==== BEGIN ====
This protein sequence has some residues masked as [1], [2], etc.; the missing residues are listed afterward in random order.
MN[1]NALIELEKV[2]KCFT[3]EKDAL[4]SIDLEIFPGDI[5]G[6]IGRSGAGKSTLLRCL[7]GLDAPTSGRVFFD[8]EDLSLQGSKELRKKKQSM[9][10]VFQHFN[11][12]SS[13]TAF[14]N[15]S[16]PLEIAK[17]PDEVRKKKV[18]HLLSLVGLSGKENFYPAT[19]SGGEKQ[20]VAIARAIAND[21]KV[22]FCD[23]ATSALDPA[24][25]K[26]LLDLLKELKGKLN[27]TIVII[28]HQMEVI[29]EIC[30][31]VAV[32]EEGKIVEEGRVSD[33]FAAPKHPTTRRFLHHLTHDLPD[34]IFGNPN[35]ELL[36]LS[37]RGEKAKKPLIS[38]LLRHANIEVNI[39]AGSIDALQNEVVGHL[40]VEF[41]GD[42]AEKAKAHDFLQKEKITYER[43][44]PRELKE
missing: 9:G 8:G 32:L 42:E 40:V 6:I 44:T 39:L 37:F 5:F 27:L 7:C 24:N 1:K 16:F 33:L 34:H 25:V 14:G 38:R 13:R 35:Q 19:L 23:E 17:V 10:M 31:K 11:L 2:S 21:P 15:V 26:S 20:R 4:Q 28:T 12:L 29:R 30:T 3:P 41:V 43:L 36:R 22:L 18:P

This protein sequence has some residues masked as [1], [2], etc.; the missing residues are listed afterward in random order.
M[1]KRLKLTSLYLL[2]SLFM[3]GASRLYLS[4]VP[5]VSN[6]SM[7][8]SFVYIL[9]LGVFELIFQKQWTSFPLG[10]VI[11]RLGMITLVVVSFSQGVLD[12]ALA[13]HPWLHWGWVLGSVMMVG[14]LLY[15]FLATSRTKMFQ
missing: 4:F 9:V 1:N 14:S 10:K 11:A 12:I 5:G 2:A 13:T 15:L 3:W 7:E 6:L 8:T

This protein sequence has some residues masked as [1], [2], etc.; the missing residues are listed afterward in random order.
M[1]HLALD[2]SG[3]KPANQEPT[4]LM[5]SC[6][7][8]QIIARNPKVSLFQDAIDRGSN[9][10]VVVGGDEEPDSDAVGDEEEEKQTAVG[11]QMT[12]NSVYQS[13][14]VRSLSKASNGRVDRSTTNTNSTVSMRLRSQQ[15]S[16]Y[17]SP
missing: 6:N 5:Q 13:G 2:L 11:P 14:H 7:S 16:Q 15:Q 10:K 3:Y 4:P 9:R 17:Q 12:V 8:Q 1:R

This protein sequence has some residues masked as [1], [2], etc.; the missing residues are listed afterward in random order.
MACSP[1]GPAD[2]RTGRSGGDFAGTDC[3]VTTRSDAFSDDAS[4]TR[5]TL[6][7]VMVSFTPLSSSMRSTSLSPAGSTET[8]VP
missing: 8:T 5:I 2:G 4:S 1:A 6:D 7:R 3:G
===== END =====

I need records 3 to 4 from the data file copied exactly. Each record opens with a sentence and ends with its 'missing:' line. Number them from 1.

This protein sequence has some residues masked as [1], [2], etc.; the missing residues are listed afterward in random order.
M[1]HLALD[2]SG[3]KPANQEPT[4]LM[5]SC[6][7][8]QIIARNPKVSLFQDAIDRGSN[9][10]VVVGGDEEPDSDAVGDEEEEKQTAVG[11]QMT[12]NSVYQS[13][14]VRSLSKASNGRVDRSTTNTNSTVSMRLRSQQ[15]S[16]Y[17]SP
missing: 6:N 5:Q 13:G 2:L 11:P 14:H 7:S 16:Q 15:Q 10:K 3:Y 4:P 9:R 17:Q 12:V 8:Q 1:R

This protein sequence has some residues masked as [1], [2], etc.; the missing residues are listed afterward in random order.
MACSP[1]GPAD[2]RTGRSGGDFAGTDC[3]VTTRSDAFSDDAS[4]TR[5]TL[6][7]VMVSFTPLSSSMRSTSLSPAGSTET[8]VP
missing: 8:T 5:I 2:G 4:S 1:A 6:D 7:R 3:G